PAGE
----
Straight off the bat, they weren’t your average X Factor contestants. Three farm boys from Mudgee, NSW, raised without electricity, running water or sewerage, just so that their mother could afford to buy them instruments and drive them across country to their shows.
Makirum, Tayzin and Shardyn Fahey-Leigh have clocked up six Tamworth Country Music Festivals already. At their first, aged just 10, 11, and 12 years old respectively, Mak was so small that he could barely hold a guitar, but that didn’t stop the crowd going wild. “There was one guy who was so drunk that he thought that if he lit himself on fire he could put it out with a whip,” recalls Mak. “They had to throw buckets of water on him as we were playing.” And if you can keep singing through that, you can handle a live TV performance to an X Factor audience of over 1.4 million.
Yep, there aren’t many kids who could tour arenas with Hugh Jackman in The Boy from Oz, like Shardyn, who’s the oldest brother at 19. And few kids would have the commitment to rehearse three hours a day with the Australian Opera’s Children’s Chorus, like Tayzin, now 18. “It helped my ability to both drown the others out and shout at them from the other end of the farm,” Tay says of this.
Even the youngest and most vocal member of Brothers 3, Mak – now 17 – found fame as the kid with the bowl cut in the Macca’s ads, before progressing to film, TV and stage roles like his siblings. Mak also joined Shar in the musical Quambadook, about the life of country star John Williamson, and it was this experience that sealed the brothers’ love of country music, spurring them to release four independent albums before they’d even hit our screens on The X Factor.
Their harmonious take on country-folk was the surprise hit of the sixth season. Brothers 3 auditioned with a daring cover of ‘Safe & Sound’ by Taylor Swift and were voted in by all four judges – Redfoo, Ronan Keating, Natalie Bassingthwaighte and their eventual mentor, Dannii Minogue – before battling on to the grand final.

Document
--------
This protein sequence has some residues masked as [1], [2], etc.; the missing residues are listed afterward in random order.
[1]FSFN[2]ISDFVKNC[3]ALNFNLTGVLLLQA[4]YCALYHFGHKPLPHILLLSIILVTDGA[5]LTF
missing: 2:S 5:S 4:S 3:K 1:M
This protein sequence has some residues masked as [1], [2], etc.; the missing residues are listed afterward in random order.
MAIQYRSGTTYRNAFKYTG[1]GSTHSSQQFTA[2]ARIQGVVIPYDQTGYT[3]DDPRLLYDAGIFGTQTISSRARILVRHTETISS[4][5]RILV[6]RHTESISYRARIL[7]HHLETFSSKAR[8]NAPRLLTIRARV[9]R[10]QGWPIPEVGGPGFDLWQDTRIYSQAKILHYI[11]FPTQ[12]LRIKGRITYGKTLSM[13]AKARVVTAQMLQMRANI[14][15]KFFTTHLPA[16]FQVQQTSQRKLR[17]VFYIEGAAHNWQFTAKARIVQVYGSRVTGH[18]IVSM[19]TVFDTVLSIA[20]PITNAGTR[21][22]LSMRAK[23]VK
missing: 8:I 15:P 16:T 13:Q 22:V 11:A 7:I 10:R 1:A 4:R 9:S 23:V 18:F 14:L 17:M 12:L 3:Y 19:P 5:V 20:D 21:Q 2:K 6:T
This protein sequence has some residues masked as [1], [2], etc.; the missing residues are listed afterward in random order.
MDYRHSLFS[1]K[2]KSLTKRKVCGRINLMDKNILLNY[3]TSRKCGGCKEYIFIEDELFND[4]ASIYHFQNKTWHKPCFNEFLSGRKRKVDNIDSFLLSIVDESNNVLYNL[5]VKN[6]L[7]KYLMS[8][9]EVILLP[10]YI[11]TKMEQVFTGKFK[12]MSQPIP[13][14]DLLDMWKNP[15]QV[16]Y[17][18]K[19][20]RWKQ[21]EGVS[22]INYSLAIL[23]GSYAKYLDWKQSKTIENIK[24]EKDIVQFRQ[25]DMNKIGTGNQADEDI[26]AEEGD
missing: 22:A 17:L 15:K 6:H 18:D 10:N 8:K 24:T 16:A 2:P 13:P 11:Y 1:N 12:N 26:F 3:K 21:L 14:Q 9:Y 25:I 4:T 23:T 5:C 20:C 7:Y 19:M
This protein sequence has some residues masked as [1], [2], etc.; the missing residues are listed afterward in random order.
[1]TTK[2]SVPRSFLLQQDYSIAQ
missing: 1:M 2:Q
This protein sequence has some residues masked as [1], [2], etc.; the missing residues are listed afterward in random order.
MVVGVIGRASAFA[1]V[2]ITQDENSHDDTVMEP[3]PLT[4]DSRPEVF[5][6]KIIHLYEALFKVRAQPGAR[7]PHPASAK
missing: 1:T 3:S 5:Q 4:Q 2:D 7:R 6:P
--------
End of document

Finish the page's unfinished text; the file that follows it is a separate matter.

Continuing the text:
After an exhilarating battle, Brothers 3 placed third. Free from the schedule of TV, they hit the road, touring extensively before they inked a record deal with Warner Music.
Available now, Brothers Never Part is not just a single, it’s a mission statement. “Brothers Never Part is about our experience after The X Factor,” explains Makirum. “We learned so much throughout the entire process; it pushed us beyond our limits each week. As brothers, we became even closer and it helped us realise that whilst we could easily just do pop covers, it was important to stay true to our country roots in some of our material and to write a few of our own songs.”
Written with Daniel Skeed and produced by Matt Fell, Brothers Never Part shows off the boys’ harmony vocals, overlaying mandolin and banjo lines from Shardyn and some stunning Spaghetti Western flourishes.
They are now working on their first major label album release due this spring. A major tour will follow in early 2016